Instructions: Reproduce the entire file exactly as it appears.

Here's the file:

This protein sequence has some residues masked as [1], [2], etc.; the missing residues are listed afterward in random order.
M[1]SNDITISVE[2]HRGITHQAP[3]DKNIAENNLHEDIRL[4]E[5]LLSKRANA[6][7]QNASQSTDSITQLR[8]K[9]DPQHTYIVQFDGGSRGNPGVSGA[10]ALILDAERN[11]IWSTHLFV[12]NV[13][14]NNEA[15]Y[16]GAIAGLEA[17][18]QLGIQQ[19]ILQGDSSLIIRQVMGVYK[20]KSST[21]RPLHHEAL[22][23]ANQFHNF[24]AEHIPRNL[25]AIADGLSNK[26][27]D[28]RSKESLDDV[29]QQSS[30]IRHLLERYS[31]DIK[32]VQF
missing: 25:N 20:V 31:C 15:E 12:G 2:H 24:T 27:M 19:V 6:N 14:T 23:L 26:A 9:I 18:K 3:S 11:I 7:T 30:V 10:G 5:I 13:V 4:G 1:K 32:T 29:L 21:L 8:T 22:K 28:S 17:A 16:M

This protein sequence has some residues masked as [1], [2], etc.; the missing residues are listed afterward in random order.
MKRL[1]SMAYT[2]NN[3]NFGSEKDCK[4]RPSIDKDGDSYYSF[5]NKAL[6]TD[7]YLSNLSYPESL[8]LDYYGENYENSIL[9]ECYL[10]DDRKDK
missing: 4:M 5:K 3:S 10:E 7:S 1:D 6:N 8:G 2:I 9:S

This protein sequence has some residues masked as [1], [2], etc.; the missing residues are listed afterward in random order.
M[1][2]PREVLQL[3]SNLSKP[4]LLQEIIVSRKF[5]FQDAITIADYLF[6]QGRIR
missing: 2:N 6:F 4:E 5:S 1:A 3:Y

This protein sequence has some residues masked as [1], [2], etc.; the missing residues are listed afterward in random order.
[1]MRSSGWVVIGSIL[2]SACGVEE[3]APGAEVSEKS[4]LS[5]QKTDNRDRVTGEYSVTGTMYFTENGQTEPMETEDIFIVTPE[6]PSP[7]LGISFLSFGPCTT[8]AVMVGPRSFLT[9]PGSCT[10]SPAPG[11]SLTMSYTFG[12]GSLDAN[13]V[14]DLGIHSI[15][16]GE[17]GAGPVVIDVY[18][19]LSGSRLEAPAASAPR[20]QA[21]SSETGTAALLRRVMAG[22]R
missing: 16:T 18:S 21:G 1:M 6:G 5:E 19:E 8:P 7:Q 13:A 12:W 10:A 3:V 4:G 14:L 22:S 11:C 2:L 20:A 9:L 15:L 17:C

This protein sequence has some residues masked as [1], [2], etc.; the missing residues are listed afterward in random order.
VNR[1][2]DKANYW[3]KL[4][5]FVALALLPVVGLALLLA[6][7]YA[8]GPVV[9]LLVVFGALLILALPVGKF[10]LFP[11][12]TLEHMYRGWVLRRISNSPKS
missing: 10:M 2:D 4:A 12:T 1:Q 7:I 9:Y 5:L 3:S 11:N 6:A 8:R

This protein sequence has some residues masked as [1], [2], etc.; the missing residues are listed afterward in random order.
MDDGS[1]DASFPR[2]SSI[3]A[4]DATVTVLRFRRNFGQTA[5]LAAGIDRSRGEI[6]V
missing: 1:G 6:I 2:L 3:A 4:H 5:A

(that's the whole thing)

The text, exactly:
This protein sequence has some residues masked as [1], [2], etc.; the missing residues are listed afterward in random order.
M[1]SNDITISVE[2]HRGITHQAP[3]DKNIAENNLHEDIRL[4]E[5]LLSKRANA[6][7]QNASQSTDSITQLR[8]K[9]DPQHTYIVQFDGGSRGNPGVSGA[10]ALILDAERN[11]IWSTHLFV[12]NV[13][14]NNEA[15]Y[16]GAIAGLEA[17][18]QLGIQQ[19]ILQGDSSLIIRQVMGVYK[20]KSST[21]RPLHHEAL[22][23]ANQFHNF[24]AEHIPRNL[25]AIADGLSNK[26][27]D[28]RSKESLDDV[29]QQSS[30]IRHLLERYS[31]DIK[32]VQF
missing: 25:N 20:V 31:C 15:E 12:G 2:H 24:T 27:M 19:V 6:N 14:T 23:L 26:A 9:I 18:K 3:S 11:I 7:T 30:V 10:G 5:I 13:V 4:G 1:K 32:T 29:L 21:L 8:T 22:K 28:S 17:A 16:M

This protein sequence has some residues masked as [1], [2], etc.; the missing residues are listed afterward in random order.
MKRL[1]SMAYT[2]NN[3]NFGSEKDCK[4]RPSIDKDGDSYYSF[5]NKAL[6]TD[7]YLSNLSYPESL[8]LDYYGENYENSIL[9]ECYL[10]DDRKDK
missing: 4:M 5:K 3:S 10:E 7:S 1:D 6:N 8:G 2:I 9:S

This protein sequence has some residues masked as [1], [2], etc.; the missing residues are listed afterward in random order.
M[1][2]PREVLQL[3]SNLSKP[4]LLQEIIVSRKF[5]FQDAITIADYLF[6]QGRIR
missing: 2:N 6:F 4:E 5:S 1:A 3:Y

This protein sequence has some residues masked as [1], [2], etc.; the missing residues are listed afterward in random order.
[1]MRSSGWVVIGSIL[2]SACGVEE[3]APGAEVSEKS[4]LS[5]QKTDNRDRVTGEYSVTGTMYFTENGQTEPMETEDIFIVTPE[6]PSP[7]LGISFLSFGPCTT[8]AVMVGPRSFLT[9]PGSCT[10]SPAPG[11]SLTMSYTFG[12]GSLDAN[13]V[14]DLGIHSI[15][16]GE[17]GAGPVVIDVY[18][19]LSGSRLEAPAASAPR[20]QA[21]SSETGTAALLRRVMAG[22]R
missing: 16:T 18:S 21:G 1:M 6:G 5:E 19:E 8:P 7:Q 13:A 12:W 10:A 3:V 4:G 14:L 22:S 11:C 2:L 20:A 9:L 15:L 17:C

This protein sequence has some residues masked as [1], [2], etc.; the missing residues are listed afterward in random order.
VNR[1][2]DKANYW[3]KL[4][5]FVALALLPVVGLALLLA[6][7]YA[8]GPVV[9]LLVVFGALLILALPVGKF[10]LFP[11][12]TLEHMYRGWVLRRISNSPKS
missing: 10:M 2:D 4:A 12:T 1:Q 7:I 9:Y 5:L 3:S 11:N 6:A 8:R

This protein sequence has some residues masked as [1], [2], etc.; the missing residues are listed afterward in random order.
MDDGS[1]DASFPR[2]SSI[3]A[4]DATVTVLRFRRNFGQTA[5]LAAGIDRSRGEI[6]V
missing: 1:G 6:I 2:L 3:A 4:H 5:A